Paul McGinley stance on ‘horses for courses’ adds Ryder incentive
European captain not disappointed with turnout for Johnnie Walker Championship
Paul McGinley the European Ryder Cup Captain prior to the Johnnie Walker Championship at Gleneagles yesterday. Photograph: Ross Kinnaird/Getty Images
The qualifying race for the Ryder Cup does not start until next week, but with the Johnnie Walker Championship getting under way at 2014 host venue Gleneagles today, the biennial contest is already dominating the agenda.
Only two players from Europe’s ‘Miracle of Medinah’ are in the field – defending champion Paul Lawrie and Italy’s Francesco Molinari – despite it being the last such event before the clash with Tom Watson’s American side next September.
European captain Paul McGinley insisted he was not disappointed with such a turnout, the Dubliner recognising it clashes with the first FedEx Cup play-off event in the United States. McGinley also thinks players can quickly adapt to the PGA Centenary Course, which has undergone significant changes since it first hosted the tour event in 1999, but at the same time said he is a firm believer in “horses for courses” and that a win on Sunday could play a major part when it comes to deciding his three wild cards next year.
So far in his Ryder Cup career Molinari has not needed a wild card, qualifying outright for the victories at Celtic Manor and Medinah, but the 30-year-old can also boast some pretty impressive course form if necessary.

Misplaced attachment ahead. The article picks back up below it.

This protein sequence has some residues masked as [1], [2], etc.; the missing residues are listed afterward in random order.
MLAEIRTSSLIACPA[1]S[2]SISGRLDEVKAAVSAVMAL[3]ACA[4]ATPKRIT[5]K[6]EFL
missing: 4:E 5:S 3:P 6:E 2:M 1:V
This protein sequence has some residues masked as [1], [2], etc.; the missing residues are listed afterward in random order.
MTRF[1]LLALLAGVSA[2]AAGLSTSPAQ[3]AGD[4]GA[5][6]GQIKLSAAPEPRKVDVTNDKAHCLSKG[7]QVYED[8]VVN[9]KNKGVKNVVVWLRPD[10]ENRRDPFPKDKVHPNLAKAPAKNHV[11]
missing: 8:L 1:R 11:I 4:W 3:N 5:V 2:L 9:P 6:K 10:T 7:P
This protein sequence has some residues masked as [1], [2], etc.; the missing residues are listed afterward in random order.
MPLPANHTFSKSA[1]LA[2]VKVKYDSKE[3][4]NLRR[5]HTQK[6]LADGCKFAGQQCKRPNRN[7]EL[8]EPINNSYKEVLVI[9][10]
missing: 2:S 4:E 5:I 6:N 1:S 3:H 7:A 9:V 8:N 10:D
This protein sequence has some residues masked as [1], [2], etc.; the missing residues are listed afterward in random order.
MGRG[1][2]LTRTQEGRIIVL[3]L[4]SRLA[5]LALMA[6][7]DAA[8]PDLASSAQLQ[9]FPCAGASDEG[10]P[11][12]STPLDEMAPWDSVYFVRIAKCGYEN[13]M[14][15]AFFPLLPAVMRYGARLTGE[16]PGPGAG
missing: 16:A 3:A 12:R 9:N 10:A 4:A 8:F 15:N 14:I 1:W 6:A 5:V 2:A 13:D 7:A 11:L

In seven visits to Gleneagles, Molinari has finished in the top 10 four times, including a share of third in 2010 when his brother Edoardo won the event to earn a wild-card pick from captain Colin Montgomerie.
“I always enjoy coming back here,” said Francesco, whose half with Tiger Woods in the final singles at Medinah ensured Europe won, rather than simply retained, the Ryder Cup. “I think it was my first top-10 on the European Tour here (joint sixth in 2005) so I’ve got good memories of that.
“We came on holiday to Scotland a couple of times with my parents when we were younger, it feels almost like home. I think I was 15 at the time, so Edoardo would have been 17. Edoardo underwent thumb surgery in America earlier this month and will be out until November.
Shane Lowry, who showed decent form in the US PGA at Oak Hill, leads an Irish contingent that also features Russian Open winner Michael Hoey, Simon Thornton, Peter Lawrie, Damien McGrane, Paul McGinley, Gareth Maybin, David Higgins and Gareth Shaw, who has been given a sponsor’s invite.